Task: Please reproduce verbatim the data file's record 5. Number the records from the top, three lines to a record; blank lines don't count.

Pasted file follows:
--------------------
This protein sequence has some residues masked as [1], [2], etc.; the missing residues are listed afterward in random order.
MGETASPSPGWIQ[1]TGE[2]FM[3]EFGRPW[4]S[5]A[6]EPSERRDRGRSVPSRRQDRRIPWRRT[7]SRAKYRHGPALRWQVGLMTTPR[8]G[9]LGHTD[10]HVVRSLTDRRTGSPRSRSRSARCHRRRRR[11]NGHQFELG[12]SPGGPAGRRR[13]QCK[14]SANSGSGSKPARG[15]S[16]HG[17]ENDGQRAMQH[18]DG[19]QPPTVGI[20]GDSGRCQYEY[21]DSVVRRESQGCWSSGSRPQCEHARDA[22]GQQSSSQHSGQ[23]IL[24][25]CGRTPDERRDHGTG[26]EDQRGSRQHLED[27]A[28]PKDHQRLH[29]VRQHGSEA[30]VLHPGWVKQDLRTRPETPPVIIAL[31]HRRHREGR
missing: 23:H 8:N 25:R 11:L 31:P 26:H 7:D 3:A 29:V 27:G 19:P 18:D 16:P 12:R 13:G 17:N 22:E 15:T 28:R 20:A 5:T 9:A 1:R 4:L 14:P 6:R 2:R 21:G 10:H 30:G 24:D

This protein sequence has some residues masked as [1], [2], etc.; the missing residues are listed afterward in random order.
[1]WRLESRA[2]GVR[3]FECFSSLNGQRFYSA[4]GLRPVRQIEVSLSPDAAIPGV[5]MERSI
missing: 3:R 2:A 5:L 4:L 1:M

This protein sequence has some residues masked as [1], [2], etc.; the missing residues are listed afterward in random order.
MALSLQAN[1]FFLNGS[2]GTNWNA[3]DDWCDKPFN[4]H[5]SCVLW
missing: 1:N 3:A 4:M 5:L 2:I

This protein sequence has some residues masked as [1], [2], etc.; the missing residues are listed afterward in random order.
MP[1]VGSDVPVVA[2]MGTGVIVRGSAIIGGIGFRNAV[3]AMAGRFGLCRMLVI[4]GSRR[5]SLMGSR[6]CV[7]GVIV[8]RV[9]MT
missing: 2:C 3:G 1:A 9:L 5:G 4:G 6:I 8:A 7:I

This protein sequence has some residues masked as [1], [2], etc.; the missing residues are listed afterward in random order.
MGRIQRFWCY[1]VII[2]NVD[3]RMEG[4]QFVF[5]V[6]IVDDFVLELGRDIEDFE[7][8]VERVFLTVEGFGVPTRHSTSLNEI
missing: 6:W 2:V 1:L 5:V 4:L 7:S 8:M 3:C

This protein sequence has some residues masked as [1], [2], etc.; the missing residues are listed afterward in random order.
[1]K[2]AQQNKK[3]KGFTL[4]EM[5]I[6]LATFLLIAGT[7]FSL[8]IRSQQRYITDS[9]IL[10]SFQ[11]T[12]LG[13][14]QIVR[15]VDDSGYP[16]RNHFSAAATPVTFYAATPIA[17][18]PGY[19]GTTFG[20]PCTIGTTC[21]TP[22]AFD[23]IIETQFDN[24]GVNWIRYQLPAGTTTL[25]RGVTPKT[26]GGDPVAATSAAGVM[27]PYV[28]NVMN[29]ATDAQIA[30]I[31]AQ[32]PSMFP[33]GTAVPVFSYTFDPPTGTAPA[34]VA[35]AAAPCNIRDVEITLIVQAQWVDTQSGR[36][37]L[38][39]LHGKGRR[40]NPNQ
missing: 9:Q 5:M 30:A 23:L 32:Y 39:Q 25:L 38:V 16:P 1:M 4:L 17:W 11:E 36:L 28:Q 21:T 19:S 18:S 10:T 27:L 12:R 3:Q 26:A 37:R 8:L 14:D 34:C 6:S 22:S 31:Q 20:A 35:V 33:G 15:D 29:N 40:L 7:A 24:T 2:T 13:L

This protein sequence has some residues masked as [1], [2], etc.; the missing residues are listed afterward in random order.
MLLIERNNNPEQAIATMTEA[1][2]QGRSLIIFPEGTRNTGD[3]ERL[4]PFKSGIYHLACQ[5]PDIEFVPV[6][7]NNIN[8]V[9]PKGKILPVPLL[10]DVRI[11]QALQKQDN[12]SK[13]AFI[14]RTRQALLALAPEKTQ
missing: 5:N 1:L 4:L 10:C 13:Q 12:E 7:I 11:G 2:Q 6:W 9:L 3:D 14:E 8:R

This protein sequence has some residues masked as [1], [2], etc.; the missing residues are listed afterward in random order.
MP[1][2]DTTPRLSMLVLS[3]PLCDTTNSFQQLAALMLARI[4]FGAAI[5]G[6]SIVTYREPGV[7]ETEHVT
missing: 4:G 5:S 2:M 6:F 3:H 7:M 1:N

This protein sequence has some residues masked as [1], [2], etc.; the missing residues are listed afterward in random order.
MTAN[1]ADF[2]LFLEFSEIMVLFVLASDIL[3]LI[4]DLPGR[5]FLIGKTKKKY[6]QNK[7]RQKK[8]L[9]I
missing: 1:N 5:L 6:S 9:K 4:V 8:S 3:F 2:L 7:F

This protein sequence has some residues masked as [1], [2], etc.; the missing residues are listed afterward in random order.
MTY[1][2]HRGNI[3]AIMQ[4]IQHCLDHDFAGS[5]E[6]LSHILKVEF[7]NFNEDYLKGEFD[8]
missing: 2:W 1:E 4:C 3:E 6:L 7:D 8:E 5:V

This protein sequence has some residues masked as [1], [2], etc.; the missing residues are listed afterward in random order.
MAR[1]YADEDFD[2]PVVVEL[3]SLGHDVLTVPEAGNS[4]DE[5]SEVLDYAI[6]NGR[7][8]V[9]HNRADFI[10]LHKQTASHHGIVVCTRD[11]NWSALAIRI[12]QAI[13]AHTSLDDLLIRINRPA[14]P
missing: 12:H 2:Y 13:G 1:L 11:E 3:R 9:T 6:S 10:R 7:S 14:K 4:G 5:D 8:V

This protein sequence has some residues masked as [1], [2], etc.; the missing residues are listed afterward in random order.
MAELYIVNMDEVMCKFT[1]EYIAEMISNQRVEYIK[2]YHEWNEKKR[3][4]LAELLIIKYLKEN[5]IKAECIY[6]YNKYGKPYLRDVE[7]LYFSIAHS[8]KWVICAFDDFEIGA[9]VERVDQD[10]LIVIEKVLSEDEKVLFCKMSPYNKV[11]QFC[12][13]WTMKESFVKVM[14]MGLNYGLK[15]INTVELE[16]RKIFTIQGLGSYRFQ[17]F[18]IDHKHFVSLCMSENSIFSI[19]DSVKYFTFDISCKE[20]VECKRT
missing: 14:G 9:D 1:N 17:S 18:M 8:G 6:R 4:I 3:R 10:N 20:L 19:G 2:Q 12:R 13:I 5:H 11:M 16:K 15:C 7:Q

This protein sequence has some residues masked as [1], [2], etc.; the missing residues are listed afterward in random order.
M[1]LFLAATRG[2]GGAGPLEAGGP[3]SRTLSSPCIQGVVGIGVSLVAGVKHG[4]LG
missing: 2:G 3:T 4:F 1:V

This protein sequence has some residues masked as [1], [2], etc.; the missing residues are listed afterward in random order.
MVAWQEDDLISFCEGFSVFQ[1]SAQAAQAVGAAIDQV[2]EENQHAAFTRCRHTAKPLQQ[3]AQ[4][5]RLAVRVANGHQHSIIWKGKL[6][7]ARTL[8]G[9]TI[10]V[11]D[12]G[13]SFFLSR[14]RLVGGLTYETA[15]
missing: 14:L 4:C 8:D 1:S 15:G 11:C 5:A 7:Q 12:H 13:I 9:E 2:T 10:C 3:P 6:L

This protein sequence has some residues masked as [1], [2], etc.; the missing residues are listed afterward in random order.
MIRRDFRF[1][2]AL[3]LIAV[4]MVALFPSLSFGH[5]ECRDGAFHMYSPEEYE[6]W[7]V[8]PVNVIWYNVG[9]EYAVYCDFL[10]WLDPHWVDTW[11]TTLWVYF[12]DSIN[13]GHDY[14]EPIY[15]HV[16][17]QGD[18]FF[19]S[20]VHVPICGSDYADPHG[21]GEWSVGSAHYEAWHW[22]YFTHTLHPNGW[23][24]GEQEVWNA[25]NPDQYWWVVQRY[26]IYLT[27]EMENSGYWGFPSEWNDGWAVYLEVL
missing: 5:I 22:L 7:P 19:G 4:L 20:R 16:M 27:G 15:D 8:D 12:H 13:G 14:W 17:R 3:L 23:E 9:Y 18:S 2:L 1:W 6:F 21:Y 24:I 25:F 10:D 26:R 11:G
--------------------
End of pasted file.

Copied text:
This protein sequence has some residues masked as [1], [2], etc.; the missing residues are listed afterward in random order.
MGRIQRFWCY[1]VII[2]NVD[3]RMEG[4]QFVF[5]V[6]IVDDFVLELGRDIEDFE[7][8]VERVFLTVEGFGVPTRHSTSLNEI
missing: 6:W 2:V 1:L 5:V 4:L 7:S 8:M 3:C